At heart, `Open Hearts' is a soap

March 21, 2003|By Michael Sragow | Michael Sragow,SUN MOVIE CRITIC

What happens to a soap opera when you blow the suds away and take out the melodies? Are you left with unvarnished truth or a more ascetic soap opera?

That's the conundrum posed by Open Hearts, a movie that applies the chastening techniques of the Danish Dogme95 movement - handheld camera, natural sound and light - to a story that would suit General Hospital.

A warm-hearted blonde (Sonja Richter) and her lover (Nikolaj Lie Kaas) get engaged just before he's run down by a child-distracted housewife (Paprika Steen) whose husband (Mads Mikkelsen) works at the hospital where the victim wakes up a quadriplegic. The fiance, unable to control his anger and self-pity, tries to keep Richter from feeling any hope. She turns to Mikkelsen for counsel. Suddenly, Mikkelsen, the responsible father of three, is offering her romantic consolation. Soon he's acting snippy with his competent, anxious-for-affection wife and goading his already disrespectful teen-age daughter (Stine Bjerregaard) - morose over a high-school breakup and guilty over urging Mom, "Drive faster!" - into outright rebellion.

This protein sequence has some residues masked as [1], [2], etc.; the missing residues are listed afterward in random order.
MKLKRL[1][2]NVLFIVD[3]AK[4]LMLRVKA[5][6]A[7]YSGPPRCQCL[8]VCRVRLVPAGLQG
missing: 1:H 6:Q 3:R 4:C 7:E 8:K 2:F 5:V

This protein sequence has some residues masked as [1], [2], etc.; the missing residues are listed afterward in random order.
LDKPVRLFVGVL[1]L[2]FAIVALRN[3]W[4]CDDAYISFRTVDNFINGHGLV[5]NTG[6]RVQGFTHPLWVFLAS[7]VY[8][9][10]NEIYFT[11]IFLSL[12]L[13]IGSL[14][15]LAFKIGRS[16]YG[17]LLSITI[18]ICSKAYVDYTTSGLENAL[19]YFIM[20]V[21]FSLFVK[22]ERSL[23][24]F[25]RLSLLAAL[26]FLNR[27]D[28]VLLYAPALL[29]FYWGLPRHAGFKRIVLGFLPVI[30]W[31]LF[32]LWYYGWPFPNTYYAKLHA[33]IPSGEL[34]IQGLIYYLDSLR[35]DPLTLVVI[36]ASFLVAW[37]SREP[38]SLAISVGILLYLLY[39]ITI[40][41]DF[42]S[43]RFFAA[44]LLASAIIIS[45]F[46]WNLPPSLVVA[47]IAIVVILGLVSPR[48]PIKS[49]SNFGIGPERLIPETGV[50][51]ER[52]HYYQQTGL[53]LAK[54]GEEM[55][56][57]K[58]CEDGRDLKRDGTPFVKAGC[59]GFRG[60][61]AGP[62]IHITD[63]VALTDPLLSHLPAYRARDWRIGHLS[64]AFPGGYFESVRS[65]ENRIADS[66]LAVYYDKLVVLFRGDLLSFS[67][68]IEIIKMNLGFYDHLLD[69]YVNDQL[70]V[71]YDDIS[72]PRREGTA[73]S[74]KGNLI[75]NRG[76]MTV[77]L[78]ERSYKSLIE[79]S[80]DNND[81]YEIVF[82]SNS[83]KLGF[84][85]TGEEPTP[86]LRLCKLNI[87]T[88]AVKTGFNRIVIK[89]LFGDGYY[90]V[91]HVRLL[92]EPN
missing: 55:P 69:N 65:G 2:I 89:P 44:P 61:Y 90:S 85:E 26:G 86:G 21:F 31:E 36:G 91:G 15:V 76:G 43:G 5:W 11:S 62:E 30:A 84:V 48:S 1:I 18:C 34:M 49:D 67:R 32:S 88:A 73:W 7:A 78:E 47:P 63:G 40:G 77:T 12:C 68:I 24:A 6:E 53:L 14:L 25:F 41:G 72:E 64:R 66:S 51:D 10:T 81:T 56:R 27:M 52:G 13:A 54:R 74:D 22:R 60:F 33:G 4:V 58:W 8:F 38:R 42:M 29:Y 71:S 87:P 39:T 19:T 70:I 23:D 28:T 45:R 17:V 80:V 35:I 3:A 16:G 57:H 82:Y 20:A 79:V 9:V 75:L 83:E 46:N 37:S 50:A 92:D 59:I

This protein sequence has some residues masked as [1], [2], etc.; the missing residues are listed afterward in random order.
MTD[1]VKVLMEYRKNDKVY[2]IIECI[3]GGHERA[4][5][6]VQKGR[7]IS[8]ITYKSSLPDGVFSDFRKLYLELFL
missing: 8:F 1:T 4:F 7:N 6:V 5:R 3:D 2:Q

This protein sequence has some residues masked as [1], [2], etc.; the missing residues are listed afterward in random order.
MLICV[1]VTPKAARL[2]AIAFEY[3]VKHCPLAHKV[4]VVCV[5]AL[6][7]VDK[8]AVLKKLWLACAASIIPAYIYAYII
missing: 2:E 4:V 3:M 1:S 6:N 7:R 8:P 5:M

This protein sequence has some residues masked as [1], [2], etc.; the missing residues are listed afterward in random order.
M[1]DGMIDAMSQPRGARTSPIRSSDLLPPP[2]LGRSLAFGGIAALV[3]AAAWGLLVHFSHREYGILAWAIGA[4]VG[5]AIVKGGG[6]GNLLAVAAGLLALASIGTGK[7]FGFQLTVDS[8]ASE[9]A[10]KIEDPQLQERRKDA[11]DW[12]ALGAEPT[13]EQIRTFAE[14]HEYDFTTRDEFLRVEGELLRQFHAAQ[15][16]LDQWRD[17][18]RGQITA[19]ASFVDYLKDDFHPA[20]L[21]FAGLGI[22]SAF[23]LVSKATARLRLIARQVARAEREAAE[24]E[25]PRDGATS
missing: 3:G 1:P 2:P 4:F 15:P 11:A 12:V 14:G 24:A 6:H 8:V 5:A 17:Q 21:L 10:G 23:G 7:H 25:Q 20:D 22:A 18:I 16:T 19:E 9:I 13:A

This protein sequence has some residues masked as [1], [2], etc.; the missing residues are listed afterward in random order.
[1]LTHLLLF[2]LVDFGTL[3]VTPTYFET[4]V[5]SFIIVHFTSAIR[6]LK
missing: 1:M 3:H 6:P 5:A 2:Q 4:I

In the act, it's at least less predictable than it is on paper. The director, Susanne Bier (who co-wrote the script with Anders Thomas Jensen), lets the characters' confusions linger in the air; she doesn't force any resolutions, even at the end. Audiences respond to the whipping-up of mixed emotions: the petulant daughter growing in front of our eyes as she confronts the mistress of her father; his hurt yet still-hopeful wife watching him reconnect with her kids. Thanks to the lively performers, even the obligatory scene of the sober-sided medic springing loose and going on a shopping spree with his new love has a welcome fizz to it.

But the familiar mechanics of the situation (secret phone calls, pathetic new living arrangements) keep intruding and, indeed, prove so confining that they prevent any cutting or surprising revelations.

Without the playfulness of the best Dogme95 movies, Mifune and Italian for Beginners, all Open Hearts provides is a chance to luxuriate in feelings more refined than the bathos of blatant romantic melodramas. It's a soaper with a high grade of imported soap.

Sun Score: ***

Open Hearts

Starring Sonja Richter, Mads Mikkelsen, Paprika Steen, Nikolaj Lie Kaas, Stine Bjerregaard

Directed by Susanne Bier

Released by Newmarket

Time 114 minutes

Rated R

In Danish (English subtitles)

Baltimore Sun Articles
Please note the green-lined linked article text has been applied commercially without any involvement from our newsroom editors, reporters or any other editorial staff.